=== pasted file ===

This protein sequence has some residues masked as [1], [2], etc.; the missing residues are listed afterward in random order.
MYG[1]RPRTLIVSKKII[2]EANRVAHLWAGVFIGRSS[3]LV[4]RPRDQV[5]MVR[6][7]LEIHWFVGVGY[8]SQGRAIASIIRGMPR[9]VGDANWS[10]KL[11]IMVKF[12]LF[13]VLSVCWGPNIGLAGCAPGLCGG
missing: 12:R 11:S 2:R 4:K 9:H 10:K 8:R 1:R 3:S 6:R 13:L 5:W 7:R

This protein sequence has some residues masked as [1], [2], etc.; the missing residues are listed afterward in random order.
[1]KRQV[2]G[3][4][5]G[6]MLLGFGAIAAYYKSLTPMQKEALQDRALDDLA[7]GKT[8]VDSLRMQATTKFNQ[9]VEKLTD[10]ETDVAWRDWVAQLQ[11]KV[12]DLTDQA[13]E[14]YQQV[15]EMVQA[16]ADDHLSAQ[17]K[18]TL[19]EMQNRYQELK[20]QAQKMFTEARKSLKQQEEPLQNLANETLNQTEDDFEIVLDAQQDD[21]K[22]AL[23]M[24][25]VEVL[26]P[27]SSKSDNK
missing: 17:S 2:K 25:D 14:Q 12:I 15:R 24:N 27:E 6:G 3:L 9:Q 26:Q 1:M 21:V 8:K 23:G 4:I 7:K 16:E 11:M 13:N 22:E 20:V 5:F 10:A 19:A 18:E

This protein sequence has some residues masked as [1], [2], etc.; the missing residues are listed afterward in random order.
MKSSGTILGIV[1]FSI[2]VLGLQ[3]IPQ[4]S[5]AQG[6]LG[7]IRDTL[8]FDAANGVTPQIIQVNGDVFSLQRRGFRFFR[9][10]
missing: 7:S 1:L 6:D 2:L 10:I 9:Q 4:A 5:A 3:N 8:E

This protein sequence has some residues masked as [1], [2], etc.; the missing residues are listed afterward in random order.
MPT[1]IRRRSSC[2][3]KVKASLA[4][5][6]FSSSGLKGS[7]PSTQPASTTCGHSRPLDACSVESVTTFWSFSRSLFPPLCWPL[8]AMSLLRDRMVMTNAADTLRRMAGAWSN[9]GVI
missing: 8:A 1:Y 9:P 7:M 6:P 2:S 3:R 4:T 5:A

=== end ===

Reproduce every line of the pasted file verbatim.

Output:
This protein sequence has some residues masked as [1], [2], etc.; the missing residues are listed afterward in random order.
MYG[1]RPRTLIVSKKII[2]EANRVAHLWAGVFIGRSS[3]LV[4]RPRDQV[5]MVR[6][7]LEIHWFVGVGY[8]SQGRAIASIIRGMPR[9]VGDANWS[10]KL[11]IMVKF[12]LF[13]VLSVCWGPNIGLAGCAPGLCGG
missing: 12:R 11:S 2:R 4:K 9:H 10:K 8:R 1:R 3:S 6:R 13:L 5:W 7:R

This protein sequence has some residues masked as [1], [2], etc.; the missing residues are listed afterward in random order.
[1]KRQV[2]G[3][4][5]G[6]MLLGFGAIAAYYKSLTPMQKEALQDRALDDLA[7]GKT[8]VDSLRMQATTKFNQ[9]VEKLTD[10]ETDVAWRDWVAQLQ[11]KV[12]DLTDQA[13]E[14]YQQV[15]EMVQA[16]ADDHLSAQ[17]K[18]TL[19]EMQNRYQELK[20]QAQKMFTEARKSLKQQEEPLQNLANETLNQTEDDFEIVLDAQQDD[21]K[22]AL[23]M[24][25]VEVL[26]P[27]SSKSDNK
missing: 17:S 2:K 25:D 14:Q 12:I 15:R 24:N 27:E 6:G 3:L 9:Q 26:Q 1:M 21:V 8:K 23:G 4:I 7:K 16:E 11:M 13:N 22:E 20:V 5:F 10:A 19:A 18:E

This protein sequence has some residues masked as [1], [2], etc.; the missing residues are listed afterward in random order.
MKSSGTILGIV[1]FSI[2]VLGLQ[3]IPQ[4]S[5]AQG[6]LG[7]IRDTL[8]FDAANGVTPQIIQVNGDVFSLQRRGFRFFR[9][10]
missing: 7:S 1:L 6:D 2:L 10:I 9:Q 4:A 5:A 3:N 8:E

This protein sequence has some residues masked as [1], [2], etc.; the missing residues are listed afterward in random order.
MPT[1]IRRRSSC[2][3]KVKASLA[4][5][6]FSSSGLKGS[7]PSTQPASTTCGHSRPLDACSVESVTTFWSFSRSLFPPLCWPL[8]AMSLLRDRMVMTNAADTLRRMAGAWSN[9]GVI
missing: 8:A 1:Y 9:P 7:M 6:P 2:S 3:R 4:T 5:A